This question is inspired by a paper by B. Poonen that appeared on the arxiv some time ago: http://arxiv.org/abs/1204.0299. The paper gives a sample of algorithmically unsolvable problems from various areas of mathematics.

The topology part however contains only two such problems: the homeomorphism problem for 4-manifolds, which was shown to be undecidalbe by Markov in 1958, and the problem of recognizing $S^n,n\geq 5$ up to homeomorphism. The indecidability in both cases basically boils down to the undecidability of the group isomorphism problem.

Note that both the above problems become decidable if one restricts one's attention to simply-connected PL-manifolds. This follows in the first case from the fact that simply-connected PL 4-manifolds are determined up to homeomorphism by the integral cohomology and in the second case from the generalized Poincare conjecture.

This makes one wonder what happens if one imposes some natural topological restrictions like simple connectedness. So I would like to ask if the following problems are decidable for simply-connected finite simplicial complexes, maybe under some further restrictions (e.g. for those those simplicial complexes that are homeomorphic to smooth or PL-manifolds):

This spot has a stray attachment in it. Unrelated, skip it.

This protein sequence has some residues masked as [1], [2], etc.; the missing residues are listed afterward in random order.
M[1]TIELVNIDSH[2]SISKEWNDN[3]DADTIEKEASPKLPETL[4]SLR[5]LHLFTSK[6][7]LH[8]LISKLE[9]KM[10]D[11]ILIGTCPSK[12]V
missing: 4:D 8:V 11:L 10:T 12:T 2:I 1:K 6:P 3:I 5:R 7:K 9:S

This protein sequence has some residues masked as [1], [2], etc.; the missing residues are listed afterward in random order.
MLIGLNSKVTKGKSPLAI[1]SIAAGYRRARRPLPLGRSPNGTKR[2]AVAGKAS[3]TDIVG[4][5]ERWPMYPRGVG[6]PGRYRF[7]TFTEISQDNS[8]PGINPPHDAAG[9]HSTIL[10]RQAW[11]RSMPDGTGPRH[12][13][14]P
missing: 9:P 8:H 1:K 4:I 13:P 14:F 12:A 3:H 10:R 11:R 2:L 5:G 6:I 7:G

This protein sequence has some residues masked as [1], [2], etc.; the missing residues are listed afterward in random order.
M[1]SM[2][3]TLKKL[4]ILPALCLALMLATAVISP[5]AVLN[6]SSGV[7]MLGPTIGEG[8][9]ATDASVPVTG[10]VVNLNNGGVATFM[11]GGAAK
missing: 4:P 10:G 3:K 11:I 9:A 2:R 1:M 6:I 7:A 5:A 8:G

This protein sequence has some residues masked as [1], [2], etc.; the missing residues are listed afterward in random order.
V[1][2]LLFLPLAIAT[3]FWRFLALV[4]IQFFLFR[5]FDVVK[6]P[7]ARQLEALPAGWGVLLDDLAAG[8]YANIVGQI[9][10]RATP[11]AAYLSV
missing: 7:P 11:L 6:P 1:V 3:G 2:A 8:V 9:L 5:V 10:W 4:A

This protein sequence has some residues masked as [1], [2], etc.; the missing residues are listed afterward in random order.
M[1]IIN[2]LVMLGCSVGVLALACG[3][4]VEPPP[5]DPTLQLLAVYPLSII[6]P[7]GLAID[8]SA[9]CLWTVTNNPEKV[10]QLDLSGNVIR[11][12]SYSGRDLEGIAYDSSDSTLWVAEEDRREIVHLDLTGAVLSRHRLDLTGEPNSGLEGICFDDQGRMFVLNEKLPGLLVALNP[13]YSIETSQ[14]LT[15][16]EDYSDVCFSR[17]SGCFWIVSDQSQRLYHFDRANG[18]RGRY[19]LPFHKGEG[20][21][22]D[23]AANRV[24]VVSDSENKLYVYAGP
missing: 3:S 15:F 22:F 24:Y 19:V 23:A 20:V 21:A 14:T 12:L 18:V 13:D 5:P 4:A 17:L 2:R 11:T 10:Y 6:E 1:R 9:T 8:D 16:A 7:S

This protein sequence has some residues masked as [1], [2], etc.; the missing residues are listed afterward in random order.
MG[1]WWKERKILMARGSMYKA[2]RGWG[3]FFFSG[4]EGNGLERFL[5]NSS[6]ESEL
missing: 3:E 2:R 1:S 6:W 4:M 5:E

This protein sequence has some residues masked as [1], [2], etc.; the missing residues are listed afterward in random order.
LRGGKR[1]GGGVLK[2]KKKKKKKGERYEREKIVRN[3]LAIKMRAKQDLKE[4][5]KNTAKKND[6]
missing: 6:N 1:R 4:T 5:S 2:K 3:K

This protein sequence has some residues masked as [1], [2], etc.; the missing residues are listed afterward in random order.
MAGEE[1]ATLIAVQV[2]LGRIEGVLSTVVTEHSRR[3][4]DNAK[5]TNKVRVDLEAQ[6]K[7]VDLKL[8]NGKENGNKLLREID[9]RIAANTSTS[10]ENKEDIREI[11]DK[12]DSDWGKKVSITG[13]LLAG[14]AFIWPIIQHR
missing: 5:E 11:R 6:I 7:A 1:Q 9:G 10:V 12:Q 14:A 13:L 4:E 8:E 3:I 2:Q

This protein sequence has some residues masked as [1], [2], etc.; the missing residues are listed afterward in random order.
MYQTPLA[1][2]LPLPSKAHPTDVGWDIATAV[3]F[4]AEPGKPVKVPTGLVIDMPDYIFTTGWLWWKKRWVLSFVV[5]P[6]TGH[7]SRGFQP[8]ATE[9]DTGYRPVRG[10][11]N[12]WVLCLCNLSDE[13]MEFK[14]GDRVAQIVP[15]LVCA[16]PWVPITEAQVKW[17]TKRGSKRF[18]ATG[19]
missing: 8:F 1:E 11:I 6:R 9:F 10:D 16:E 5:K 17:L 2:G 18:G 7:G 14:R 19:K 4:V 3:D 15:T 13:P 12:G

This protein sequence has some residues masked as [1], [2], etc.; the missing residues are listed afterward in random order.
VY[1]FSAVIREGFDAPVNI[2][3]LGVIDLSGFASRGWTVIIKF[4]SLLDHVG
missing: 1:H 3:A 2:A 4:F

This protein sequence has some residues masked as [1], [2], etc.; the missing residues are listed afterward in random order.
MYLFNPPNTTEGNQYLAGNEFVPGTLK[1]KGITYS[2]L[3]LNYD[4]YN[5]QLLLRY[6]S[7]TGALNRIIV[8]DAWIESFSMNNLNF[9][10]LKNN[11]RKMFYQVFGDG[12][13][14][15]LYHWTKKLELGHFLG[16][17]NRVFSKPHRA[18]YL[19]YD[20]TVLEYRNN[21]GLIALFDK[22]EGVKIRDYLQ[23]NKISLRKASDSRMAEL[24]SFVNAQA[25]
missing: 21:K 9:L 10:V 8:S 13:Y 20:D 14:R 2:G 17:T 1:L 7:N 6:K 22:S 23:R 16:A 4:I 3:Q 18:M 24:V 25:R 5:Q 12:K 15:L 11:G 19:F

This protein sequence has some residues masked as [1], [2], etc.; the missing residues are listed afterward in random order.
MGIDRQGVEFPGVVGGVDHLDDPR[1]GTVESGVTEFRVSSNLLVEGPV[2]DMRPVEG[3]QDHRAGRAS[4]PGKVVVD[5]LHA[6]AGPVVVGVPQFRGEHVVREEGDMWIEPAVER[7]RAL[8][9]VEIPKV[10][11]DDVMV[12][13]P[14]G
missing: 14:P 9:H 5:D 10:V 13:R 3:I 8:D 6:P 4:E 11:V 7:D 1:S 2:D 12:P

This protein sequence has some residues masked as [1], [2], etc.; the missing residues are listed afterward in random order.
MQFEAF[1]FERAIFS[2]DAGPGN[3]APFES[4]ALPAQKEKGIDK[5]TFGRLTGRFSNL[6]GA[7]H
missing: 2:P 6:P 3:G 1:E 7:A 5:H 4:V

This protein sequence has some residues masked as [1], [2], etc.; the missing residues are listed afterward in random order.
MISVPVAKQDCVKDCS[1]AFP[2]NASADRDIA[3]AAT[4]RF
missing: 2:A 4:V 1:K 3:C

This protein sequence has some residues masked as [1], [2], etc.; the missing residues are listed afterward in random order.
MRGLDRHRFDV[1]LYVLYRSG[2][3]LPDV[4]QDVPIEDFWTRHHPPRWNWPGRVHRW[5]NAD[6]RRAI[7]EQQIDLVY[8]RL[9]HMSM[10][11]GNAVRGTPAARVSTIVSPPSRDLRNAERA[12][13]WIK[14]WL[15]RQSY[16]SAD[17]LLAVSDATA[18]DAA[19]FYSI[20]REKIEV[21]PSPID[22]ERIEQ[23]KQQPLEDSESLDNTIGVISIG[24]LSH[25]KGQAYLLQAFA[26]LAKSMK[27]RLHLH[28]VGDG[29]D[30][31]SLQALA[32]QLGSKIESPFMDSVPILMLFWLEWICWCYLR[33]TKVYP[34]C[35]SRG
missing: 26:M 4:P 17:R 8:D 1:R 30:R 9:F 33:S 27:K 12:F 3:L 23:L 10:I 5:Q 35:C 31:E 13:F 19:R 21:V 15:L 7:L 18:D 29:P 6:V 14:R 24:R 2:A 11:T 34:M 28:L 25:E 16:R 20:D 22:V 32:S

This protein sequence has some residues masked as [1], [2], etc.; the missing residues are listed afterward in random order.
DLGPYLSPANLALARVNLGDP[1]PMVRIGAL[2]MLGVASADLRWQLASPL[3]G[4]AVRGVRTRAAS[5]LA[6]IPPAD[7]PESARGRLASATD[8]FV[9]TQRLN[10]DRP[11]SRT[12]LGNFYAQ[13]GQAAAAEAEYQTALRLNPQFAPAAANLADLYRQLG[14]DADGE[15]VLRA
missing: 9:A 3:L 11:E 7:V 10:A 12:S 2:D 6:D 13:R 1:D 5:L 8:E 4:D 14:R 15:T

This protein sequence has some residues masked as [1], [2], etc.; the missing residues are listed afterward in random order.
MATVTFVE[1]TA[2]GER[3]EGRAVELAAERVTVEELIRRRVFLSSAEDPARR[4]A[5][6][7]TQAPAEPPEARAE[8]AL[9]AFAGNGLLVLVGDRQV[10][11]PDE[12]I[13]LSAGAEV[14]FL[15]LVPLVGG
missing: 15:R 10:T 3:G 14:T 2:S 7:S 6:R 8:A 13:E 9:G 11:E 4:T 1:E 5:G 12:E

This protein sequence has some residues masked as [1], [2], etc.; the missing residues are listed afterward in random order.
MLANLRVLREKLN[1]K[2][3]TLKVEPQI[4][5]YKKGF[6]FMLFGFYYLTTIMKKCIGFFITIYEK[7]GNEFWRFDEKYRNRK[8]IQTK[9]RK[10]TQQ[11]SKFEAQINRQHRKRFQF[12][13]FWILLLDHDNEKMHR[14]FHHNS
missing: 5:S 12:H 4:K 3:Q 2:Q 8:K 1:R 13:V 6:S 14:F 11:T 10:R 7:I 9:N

the homeomorphism problem

the homotopy equivalence problem

the rational (or mod a prime $p$) homotopy equivalence problem

Personally, I do not hold out much hope that any of these turns out to be algorithmically decidable. For instance, the rational homotopy type of a space $X$ can be seen as an infinite collection of maps $H^{\otimes n}\to H$ of degrees $2-n$ (where $H=H^*(X,\mathbb{Q})$) subject to some condition, up to an equivalence relation, and it looks plausible that all the components in this collection matter. However, it is not completely clear to me how to prove this.